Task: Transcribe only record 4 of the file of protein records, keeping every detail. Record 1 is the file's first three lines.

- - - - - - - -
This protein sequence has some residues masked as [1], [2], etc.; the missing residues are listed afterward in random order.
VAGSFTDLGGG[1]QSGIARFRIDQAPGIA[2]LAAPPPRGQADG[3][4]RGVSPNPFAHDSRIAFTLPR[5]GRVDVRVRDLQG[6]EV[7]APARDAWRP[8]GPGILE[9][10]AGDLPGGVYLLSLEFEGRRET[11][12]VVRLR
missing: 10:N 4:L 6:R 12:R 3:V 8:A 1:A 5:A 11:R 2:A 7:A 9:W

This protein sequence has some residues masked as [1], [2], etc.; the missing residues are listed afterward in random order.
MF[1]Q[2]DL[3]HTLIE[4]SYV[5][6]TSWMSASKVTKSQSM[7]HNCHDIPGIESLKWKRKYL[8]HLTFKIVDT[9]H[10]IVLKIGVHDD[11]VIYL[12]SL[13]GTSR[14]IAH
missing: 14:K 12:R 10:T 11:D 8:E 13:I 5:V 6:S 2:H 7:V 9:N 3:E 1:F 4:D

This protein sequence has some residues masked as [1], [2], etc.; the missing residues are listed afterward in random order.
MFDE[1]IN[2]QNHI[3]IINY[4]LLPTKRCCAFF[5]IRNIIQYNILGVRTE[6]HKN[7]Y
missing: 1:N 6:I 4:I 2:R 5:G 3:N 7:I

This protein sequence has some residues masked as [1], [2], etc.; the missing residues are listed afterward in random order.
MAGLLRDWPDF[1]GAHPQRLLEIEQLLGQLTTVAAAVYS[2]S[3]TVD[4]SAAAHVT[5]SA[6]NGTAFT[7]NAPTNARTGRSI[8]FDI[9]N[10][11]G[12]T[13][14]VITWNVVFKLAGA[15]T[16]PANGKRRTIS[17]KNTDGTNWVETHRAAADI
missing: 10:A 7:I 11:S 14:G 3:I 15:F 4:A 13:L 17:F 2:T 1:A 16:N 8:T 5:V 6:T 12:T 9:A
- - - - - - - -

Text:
This protein sequence has some residues masked as [1], [2], etc.; the missing residues are listed afterward in random order.
MAGLLRDWPDF[1]GAHPQRLLEIEQLLGQLTTVAAAVYS[2]S[3]TVD[4]SAAAHVT[5]SA[6]NGTAFT[7]NAPTNARTGRSI[8]FDI[9]N[10][11]G[12]T[13][14]VITWNVVFKLAGA[15]T[16]PANGKRRTIS[17]KNTDGTNWVETHRAAADI
missing: 10:A 7:I 11:S 14:G 3:I 15:F 4:A 13:L 17:F 2:T 1:A 16:N 8:T 5:V 6:T 12:T 9:A